In October this year, Uttar Pradesh Chief Minister Yogi Adityanath addressed a programme at Shri Panchkhand Peeth in Rajasthan where he announced that nearly 50 percent of the construction of the new Ram temple in Ayodhya had been completed.
"Dedicated efforts were made to realise the dream of the Ram Mandir for which the movement started in 1949. Resultantly, today, over 50 per cent of work on the Ram Mandir…is nearing completion," Adityanath said.
Adityanath laid the foundation stone of the Ram temple's garbha griha (sanctum sanctorum) earlier in June 2022, marking the beginning of the next phase of construction of the main temple, the first phase of which was inaugurated by Prime Minister Narendra Modi in August 2020. The temple, which is being built on the long-disputed site where the 16th century Babri mosque had once stood, is likely to be opened for devotees by early 2024, presumably in time for the Lok Sabha elections scheduled in the same year.
But there's a long history that led to the re-establishment of the Ram Temple, one of the flagship agendas of the current Narendra Modi-led BJP government.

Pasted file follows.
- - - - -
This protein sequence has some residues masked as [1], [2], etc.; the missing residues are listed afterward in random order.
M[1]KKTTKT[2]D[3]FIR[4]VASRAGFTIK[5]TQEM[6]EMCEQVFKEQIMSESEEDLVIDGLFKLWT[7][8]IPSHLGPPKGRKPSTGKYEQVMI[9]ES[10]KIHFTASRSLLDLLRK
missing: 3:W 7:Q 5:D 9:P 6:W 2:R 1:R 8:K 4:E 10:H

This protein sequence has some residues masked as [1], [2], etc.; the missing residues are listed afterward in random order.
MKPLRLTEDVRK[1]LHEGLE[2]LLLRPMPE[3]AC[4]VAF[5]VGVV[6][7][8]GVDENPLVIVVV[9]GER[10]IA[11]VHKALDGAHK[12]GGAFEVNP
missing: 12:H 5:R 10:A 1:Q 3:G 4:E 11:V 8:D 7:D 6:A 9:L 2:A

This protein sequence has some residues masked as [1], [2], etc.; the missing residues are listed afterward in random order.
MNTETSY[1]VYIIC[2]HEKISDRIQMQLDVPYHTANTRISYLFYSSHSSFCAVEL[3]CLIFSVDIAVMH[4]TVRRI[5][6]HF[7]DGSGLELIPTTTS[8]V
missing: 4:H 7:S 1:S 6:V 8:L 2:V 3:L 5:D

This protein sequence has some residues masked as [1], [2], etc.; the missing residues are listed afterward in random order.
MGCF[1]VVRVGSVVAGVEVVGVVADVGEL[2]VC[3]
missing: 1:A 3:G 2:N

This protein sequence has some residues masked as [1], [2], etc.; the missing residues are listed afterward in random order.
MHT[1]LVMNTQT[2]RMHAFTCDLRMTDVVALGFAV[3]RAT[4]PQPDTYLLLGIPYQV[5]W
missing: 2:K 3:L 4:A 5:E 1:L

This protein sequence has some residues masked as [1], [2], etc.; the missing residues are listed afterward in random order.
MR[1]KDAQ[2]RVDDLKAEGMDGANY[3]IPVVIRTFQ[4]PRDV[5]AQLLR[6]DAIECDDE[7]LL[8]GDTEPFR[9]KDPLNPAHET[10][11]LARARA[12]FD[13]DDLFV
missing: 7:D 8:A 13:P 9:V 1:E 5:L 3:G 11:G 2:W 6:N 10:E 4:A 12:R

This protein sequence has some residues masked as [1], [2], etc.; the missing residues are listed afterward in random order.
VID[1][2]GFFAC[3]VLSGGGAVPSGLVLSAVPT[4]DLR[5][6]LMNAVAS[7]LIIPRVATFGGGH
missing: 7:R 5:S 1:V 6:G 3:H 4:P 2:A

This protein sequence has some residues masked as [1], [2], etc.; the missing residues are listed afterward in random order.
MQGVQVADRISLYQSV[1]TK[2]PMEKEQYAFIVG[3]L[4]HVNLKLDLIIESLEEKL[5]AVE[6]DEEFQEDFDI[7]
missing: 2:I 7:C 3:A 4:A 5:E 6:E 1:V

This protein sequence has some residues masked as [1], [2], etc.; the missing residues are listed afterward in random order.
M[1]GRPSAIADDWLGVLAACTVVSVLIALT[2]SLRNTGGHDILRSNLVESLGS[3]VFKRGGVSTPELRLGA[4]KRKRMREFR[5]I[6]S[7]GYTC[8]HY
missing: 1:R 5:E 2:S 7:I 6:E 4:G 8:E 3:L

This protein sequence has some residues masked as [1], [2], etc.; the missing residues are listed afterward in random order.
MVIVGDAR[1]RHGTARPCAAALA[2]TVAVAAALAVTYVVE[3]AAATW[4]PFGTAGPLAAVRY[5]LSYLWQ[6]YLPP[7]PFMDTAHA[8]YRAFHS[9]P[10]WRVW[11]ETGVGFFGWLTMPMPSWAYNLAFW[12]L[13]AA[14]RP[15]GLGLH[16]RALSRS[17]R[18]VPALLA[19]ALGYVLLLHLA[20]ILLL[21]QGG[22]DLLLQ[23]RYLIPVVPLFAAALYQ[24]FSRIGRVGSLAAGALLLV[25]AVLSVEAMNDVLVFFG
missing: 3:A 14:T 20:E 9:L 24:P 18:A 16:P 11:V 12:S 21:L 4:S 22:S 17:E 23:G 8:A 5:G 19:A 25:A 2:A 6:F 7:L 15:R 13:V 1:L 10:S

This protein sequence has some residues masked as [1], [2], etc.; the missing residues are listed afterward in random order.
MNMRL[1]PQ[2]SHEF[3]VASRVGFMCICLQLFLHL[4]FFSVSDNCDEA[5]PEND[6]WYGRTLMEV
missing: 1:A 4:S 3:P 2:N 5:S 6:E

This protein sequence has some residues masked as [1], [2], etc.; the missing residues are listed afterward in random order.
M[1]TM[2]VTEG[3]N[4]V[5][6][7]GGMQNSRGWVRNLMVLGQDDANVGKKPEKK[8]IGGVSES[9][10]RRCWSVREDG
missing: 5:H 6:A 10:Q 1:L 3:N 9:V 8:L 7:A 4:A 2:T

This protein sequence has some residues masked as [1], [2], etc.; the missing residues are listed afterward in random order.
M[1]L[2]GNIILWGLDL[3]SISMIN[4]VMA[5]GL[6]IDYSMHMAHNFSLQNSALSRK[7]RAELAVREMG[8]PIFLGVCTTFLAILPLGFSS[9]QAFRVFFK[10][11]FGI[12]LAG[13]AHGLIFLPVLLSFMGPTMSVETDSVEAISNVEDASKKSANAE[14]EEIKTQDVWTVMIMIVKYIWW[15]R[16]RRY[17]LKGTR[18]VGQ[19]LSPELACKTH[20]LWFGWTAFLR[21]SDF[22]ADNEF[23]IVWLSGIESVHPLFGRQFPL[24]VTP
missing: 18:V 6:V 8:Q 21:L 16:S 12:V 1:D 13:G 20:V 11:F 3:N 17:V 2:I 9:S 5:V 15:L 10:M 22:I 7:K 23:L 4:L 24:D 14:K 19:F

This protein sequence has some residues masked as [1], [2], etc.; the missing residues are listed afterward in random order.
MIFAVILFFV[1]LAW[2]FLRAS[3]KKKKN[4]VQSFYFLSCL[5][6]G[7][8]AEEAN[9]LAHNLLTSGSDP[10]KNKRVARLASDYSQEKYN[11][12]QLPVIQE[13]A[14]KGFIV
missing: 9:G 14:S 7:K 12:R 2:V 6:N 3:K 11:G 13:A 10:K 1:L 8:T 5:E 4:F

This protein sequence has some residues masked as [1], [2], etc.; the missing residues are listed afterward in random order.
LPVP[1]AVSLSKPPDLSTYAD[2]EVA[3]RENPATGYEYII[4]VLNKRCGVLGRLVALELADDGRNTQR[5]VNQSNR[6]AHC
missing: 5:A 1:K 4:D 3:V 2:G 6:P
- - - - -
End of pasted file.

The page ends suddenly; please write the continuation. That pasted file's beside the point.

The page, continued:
The Ram Mandir in Ayodhya has been a major electoral issue for the Bharatiya Janata Party (BJP), which led the Ram Mandir movement along with other Hindu right-wing organisations, claiming that the first Mughal emperor Babar had razed a Hindu temple in Ayodhya to construct a mosque over it in the 16th century.
The mosque, called Babri Masjid, was demolished by right-wing Hindu kar-sevaks in 1992. Veteran BJP leader and former Deputy Prime Minister Lal Krishna Advani was an accused in the case related to the mosque's demolition along with fellow BJP veterans Murli Manohar Joshi, Kalyan Singh, Uma Bharti, and others. All of the 32 accused were acquitted in 2020 by a special Central Bureau of Investigation (CBI) court.
Here we explain with photographs the journey of Ram Mandir from the movement helmed by Advani to the demolition, the subsequent judgements, and its politics.
The Ram Mandir movement
While the first police complaint in the Ayodhya dispute dates back to 1858 and first cases were filed in 1885, the main thrust to the Ram Mandir movement came in 1989 when the Vishva Hindu Parishad (VHP) did a 'shilanyas' —foundation stone-laying— at the disputed Ram Janmabhoomi-Babri Masjid site.
The 'shilanyas' happened with the blessings of the then-Prime Minister Rajiv Gandhi, whose Home Minister Buta Singh met late VHP leader Ashok Singhal and granted him the permission to lay the foundation stone. As communal tensions rose, the Union government urged VHP to conduct it outside the dispute side but the VHP defied the government.
The Indian Express wrote in an article, "But on November 9, a congregation of VHP leaders, including Sadhus, dug a 7x7x7 ft pit to lay the singhdwar (main entrance) of the sanctum sanctorium, clearly on the disputed land, defying the agreement they had made with the authorities."